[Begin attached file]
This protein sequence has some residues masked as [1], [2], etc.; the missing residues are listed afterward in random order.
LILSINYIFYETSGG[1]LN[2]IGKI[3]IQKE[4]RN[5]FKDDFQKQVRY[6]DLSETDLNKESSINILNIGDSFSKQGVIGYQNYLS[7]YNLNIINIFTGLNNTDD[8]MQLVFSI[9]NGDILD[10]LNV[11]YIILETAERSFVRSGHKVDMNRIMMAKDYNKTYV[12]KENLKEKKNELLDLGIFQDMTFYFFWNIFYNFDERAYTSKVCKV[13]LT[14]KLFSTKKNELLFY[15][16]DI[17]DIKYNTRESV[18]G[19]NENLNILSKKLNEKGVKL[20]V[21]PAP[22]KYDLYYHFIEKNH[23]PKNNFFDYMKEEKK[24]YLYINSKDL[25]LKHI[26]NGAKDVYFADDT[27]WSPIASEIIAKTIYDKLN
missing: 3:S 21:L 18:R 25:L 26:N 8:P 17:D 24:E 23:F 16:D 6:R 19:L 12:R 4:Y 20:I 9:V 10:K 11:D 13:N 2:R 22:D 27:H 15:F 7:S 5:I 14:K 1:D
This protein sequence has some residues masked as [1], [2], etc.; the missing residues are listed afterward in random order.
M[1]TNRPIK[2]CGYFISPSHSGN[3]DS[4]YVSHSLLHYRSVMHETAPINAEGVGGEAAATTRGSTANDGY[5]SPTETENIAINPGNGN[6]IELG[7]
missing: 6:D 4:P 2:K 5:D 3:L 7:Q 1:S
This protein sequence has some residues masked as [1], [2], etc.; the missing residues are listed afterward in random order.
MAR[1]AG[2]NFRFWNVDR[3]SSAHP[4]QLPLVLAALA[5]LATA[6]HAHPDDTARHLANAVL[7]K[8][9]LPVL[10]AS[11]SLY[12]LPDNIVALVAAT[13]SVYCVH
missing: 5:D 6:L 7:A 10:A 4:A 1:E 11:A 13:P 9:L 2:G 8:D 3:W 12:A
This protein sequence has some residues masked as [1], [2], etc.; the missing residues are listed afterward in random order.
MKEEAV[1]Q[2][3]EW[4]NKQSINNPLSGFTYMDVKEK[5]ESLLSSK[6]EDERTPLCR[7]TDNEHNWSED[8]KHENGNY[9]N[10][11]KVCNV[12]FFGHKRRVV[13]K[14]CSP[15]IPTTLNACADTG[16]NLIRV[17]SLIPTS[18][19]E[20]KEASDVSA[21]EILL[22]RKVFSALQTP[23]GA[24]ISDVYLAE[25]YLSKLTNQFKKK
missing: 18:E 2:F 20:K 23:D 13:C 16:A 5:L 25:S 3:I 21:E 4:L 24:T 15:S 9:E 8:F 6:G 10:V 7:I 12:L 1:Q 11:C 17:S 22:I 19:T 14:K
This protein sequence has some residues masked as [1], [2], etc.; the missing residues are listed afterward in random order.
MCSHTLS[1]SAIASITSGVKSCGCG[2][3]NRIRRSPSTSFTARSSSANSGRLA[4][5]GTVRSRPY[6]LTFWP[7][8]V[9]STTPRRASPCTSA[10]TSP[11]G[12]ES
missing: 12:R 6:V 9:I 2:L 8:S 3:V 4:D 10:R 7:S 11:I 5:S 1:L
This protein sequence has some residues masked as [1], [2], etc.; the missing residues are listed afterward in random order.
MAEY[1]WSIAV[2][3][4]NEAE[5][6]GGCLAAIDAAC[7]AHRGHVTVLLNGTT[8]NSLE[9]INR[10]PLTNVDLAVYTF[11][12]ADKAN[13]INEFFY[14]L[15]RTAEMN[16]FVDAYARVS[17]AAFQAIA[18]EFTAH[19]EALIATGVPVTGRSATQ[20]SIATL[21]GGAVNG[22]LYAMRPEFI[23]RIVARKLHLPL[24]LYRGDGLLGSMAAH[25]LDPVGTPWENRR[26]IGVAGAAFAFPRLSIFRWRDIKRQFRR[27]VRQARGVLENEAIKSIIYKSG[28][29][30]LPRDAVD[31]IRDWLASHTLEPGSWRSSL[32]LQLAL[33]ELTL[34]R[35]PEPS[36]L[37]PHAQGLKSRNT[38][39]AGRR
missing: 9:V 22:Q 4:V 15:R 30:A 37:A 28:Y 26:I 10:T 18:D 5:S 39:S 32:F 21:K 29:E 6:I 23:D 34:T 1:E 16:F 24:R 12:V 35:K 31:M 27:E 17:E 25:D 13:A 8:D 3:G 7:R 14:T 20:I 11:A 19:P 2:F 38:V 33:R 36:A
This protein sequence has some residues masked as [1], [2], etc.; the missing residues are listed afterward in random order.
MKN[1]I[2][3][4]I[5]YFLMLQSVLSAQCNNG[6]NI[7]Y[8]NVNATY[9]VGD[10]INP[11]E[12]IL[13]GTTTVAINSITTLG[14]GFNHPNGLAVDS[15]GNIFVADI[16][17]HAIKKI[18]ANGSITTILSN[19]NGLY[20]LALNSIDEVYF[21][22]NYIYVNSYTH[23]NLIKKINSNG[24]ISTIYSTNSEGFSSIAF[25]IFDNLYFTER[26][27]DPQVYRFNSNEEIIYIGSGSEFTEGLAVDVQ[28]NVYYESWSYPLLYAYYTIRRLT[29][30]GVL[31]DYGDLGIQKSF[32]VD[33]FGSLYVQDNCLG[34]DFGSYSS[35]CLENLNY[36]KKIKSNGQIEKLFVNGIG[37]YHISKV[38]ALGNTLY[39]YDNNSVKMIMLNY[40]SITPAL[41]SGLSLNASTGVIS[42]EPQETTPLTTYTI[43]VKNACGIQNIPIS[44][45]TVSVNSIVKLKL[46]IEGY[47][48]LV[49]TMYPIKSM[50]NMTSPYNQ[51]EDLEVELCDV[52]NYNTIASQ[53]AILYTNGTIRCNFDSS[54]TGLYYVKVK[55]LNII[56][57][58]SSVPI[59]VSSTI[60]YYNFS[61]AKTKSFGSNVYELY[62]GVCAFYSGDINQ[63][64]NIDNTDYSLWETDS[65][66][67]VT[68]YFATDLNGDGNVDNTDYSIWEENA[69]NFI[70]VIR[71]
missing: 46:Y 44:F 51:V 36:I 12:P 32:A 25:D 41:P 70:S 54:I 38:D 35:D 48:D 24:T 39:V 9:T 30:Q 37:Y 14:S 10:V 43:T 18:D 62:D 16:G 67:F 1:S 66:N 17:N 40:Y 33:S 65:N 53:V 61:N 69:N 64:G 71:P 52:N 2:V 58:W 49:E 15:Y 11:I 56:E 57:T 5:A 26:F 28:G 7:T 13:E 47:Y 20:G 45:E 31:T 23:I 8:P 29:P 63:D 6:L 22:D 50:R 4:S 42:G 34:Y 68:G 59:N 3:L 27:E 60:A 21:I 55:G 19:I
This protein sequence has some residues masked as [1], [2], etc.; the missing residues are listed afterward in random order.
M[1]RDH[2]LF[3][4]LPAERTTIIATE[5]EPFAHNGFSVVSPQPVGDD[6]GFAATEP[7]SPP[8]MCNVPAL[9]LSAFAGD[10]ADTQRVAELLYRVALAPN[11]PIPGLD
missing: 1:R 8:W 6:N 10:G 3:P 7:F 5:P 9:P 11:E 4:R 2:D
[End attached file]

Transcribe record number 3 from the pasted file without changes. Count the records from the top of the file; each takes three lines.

This protein sequence has some residues masked as [1], [2], etc.; the missing residues are listed afterward in random order.
MAR[1]AG[2]NFRFWNVDR[3]SSAHP[4]QLPLVLAALA[5]LATA[6]HAHPDDTARHLANAVL[7]K[8][9]LPVL[10]AS[11]SLY[12]LPDNIVALVAAT[13]SVYCVH
missing: 5:D 6:L 7:A 10:A 4:A 1:E 11:A 13:P 9:L 2:G 8:D 3:W 12:A